By: Anthony Petro, Contributing Writer
Towson students, faculty and staff gathered at Speakers Circle on Oct. 10 for a candlelight vigil to mourn the lives of those who were killed in the mass shooting in Las Vegas, Nevada.
On the night of Oct. 1, gunman Stephen Paddock killed 58 and injured 546 people after shooting into a crowd of concertgoers during the “Route 91 Harvest” country music festival in Las Vegas.
Members of the Student Government Association and workers from the Department of Civic Engagement and Social Responsibility hosted the vigil and handed candles to students who came out to show their support.
“We wanted to provide a space for peace and reflection,” said Luis Sierra, assistant director for Civic Engagement. “Towson students need to continue to stand up for what’s right, and continue to search for what we can do to make the world better for one another.”
The students held their candles, bowed their heads in silence, and reflected on the shootings and violence the United States has endured.
Speakers took to the stage to express their concern for the country and discuss ways Towson could help.
“We wanted to get TU involved to recognize that the attack in Vegas was a terrible tragedy,” SGA Director of Civic Engagement Christian Pineiro said. “There could be hundreds on campus who have connections to anyone who attended that concert and even if you don’t have any connections, it’s still important for people to know we care.”
SGA Director of Health and Wellness Rachel Chang said they wanted to raise awareness around campus to not judge the Las Vegas mass shooting as “just another shooting.”
Sophomore mass communication major Rachel Veslany emphasized the significance of Towson demonstrating solidarity with the victims of the attack.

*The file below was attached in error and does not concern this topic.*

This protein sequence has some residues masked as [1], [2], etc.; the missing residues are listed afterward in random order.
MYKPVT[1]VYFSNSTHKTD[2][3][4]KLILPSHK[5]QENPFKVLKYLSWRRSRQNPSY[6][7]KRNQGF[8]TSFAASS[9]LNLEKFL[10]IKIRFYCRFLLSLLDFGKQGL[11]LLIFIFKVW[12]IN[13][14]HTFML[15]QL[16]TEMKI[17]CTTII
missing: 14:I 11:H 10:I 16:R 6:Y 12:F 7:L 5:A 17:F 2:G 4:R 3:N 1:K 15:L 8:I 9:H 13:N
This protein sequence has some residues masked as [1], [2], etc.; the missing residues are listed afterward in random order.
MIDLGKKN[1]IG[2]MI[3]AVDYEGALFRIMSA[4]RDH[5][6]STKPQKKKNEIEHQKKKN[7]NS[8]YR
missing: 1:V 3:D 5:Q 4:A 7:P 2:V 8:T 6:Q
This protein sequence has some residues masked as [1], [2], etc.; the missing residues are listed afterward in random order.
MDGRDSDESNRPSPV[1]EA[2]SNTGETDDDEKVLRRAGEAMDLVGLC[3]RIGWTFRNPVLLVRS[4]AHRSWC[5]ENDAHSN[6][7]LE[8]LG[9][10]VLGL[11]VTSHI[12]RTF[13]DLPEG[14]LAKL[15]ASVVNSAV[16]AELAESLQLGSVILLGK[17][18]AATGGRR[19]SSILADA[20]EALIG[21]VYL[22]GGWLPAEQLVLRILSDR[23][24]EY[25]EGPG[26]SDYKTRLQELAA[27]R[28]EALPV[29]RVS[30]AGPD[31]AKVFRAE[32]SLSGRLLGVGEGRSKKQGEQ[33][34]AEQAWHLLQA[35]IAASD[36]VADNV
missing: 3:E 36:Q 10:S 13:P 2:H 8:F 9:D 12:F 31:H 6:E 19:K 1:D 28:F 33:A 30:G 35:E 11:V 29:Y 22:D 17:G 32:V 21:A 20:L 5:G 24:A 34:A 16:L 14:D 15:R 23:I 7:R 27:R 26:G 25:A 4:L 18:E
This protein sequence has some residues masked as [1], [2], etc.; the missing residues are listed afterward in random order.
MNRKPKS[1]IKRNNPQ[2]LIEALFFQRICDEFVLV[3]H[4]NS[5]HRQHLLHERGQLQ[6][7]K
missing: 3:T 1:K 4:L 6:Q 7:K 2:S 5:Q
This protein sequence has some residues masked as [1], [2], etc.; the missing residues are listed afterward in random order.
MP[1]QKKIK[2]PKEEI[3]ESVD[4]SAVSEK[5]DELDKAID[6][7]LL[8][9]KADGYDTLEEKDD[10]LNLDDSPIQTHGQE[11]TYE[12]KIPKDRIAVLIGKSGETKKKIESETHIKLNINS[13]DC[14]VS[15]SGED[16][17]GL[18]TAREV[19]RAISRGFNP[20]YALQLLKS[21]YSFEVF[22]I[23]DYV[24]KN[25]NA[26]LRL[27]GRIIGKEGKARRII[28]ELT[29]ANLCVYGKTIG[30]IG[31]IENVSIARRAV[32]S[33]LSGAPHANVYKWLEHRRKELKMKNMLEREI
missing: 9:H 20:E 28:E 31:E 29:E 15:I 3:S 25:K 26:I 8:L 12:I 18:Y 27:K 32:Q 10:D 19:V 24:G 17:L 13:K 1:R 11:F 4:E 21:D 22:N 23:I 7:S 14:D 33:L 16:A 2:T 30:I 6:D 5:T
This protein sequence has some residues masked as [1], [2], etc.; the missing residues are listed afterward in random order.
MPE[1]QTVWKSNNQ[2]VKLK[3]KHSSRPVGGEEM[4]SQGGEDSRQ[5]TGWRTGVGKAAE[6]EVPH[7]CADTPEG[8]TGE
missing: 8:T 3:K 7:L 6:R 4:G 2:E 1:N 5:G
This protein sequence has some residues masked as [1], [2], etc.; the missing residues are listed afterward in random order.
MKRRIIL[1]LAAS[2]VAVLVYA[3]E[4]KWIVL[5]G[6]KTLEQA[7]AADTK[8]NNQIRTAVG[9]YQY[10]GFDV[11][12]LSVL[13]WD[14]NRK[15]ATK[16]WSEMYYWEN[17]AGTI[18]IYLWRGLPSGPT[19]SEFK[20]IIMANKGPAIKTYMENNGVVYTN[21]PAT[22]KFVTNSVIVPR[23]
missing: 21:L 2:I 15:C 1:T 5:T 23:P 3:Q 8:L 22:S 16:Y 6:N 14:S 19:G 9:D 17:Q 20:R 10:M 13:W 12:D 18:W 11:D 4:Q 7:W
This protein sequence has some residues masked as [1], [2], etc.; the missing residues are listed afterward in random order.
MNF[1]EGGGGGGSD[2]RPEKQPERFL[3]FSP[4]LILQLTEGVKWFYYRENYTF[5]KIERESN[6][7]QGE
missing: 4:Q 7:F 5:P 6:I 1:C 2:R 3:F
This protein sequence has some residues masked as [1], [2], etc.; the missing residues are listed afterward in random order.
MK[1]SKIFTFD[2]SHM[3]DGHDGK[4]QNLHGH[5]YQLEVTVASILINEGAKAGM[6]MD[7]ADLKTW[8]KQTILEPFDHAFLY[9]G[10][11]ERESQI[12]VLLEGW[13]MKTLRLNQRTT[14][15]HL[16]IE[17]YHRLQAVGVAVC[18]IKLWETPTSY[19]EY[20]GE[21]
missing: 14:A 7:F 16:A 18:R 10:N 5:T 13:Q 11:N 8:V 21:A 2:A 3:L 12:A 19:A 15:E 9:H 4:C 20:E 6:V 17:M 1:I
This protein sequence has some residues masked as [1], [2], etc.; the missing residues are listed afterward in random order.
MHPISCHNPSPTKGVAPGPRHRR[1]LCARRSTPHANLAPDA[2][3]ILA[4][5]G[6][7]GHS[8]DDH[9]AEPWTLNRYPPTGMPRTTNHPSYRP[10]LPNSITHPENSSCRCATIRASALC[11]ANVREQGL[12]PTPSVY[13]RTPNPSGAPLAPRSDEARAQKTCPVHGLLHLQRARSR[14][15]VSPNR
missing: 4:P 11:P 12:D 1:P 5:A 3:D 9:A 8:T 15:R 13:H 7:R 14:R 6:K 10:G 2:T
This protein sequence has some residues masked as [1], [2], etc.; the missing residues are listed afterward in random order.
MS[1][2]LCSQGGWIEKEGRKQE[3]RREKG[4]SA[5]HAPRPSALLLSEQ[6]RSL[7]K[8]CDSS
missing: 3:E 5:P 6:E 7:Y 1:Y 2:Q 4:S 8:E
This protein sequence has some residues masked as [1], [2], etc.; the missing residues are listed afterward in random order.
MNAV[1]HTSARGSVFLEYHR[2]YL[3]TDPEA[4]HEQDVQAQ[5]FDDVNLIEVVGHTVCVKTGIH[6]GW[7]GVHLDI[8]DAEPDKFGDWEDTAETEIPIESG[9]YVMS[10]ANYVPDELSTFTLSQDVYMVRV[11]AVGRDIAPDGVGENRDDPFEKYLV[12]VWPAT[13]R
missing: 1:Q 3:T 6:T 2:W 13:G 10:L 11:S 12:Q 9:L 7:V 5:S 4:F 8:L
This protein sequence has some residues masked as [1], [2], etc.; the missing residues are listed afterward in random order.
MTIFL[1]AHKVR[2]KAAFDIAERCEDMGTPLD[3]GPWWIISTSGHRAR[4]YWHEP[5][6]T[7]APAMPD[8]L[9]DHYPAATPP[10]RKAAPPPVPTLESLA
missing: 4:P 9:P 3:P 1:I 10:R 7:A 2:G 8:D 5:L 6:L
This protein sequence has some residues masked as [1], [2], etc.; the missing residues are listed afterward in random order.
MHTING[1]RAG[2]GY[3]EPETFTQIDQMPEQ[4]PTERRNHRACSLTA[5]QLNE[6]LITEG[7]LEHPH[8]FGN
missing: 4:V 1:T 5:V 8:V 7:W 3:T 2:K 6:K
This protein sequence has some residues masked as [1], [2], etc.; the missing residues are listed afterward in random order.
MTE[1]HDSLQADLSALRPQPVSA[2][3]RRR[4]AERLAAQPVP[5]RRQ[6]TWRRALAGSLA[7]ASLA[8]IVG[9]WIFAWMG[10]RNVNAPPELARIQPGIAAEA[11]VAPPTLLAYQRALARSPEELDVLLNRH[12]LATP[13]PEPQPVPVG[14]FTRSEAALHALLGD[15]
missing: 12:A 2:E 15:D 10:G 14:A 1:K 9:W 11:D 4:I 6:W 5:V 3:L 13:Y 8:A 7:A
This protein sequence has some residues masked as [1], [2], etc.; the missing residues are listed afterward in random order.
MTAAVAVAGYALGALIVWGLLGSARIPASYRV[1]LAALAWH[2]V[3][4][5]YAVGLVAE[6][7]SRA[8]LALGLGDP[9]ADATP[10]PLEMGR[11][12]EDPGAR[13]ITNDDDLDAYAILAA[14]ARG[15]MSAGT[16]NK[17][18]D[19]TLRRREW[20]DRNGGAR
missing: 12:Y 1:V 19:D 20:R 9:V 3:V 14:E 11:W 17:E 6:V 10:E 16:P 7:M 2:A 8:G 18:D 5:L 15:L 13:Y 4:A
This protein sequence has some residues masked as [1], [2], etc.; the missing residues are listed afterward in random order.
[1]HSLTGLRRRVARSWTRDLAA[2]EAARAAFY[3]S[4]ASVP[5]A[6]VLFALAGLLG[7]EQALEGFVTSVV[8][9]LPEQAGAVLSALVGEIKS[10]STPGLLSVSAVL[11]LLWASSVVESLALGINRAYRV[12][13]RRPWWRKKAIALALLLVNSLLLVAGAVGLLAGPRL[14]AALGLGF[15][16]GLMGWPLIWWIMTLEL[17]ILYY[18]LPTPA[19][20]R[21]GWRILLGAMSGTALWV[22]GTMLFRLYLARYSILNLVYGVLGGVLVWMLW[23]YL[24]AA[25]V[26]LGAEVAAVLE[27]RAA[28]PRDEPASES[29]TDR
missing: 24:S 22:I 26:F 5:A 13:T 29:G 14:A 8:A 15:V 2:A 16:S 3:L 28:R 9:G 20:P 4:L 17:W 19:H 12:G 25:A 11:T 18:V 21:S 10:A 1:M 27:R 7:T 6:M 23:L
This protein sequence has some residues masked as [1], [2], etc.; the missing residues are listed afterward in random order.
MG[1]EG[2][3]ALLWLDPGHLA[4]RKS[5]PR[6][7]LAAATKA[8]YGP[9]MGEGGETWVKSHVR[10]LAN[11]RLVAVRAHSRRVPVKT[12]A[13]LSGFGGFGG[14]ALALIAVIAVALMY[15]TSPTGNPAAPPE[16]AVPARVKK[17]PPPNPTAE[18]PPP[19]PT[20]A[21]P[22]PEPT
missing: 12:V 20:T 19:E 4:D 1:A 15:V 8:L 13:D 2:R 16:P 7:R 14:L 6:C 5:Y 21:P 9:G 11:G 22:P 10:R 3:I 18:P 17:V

“It is important for TU to come together to show support as a community for everyone and to show inclusion for every different ethnicity, race, and gender,” Veslany said. “The victims were just there for a concert and to have fun but lost their lives instead.”
Sophomore McKenna Bondura, an early childhood education major described the shooting as the elephant in the room and something that isn’t typically discussed among in the classroom.
“Towson provides a space to talk and acknowledge service and empower change,” Bondura said.
SGA President James Mileo described the Vegas shooting as traumatic, evil, an act of terror, and an effort to instill fear into society.
“We are starting to see the national government recede into violent narratives and we need to be more thoughtful about what we are putting into the world and how we are going to impact the lives we touch every day,” Mileo said. “You need to let events like this give you a voice to make a change and make a difference.”
Mileo listed a few ways in which Towson students can respond to the tragedy in Vegas.
He said TU can advocate for stricter gun control laws, advocate for those that were injured, and try to create change and find a solution.
Before giving the microphone to Provost and Executive Vice President for Academic Affairs Timothy Chandler, Mileo told the students in attendance to fill the atmosphere with love and requested a moment of silence.
Chandler described Towson as a community in search for peace and harmony for others and to get stronger, we need to reflect on our differences.
“The Vegas shooting was nothing short of a tragedy and it has left us with more questions than answers on what caused it,” Chandler said. “But, it is about how we respond to life’s trials. We responded the right way, with intellectual conversation and debate as well as getting here together to support those who are grieving and have lost loved ones.”
Chandler expressed his gratitude to the students in attendance and requested another moment of silence.
“I think it’s important to show everyone we should show support and speak out and not stay quiet to create solutions,” said sophomore Beza Tenna, an international studies major.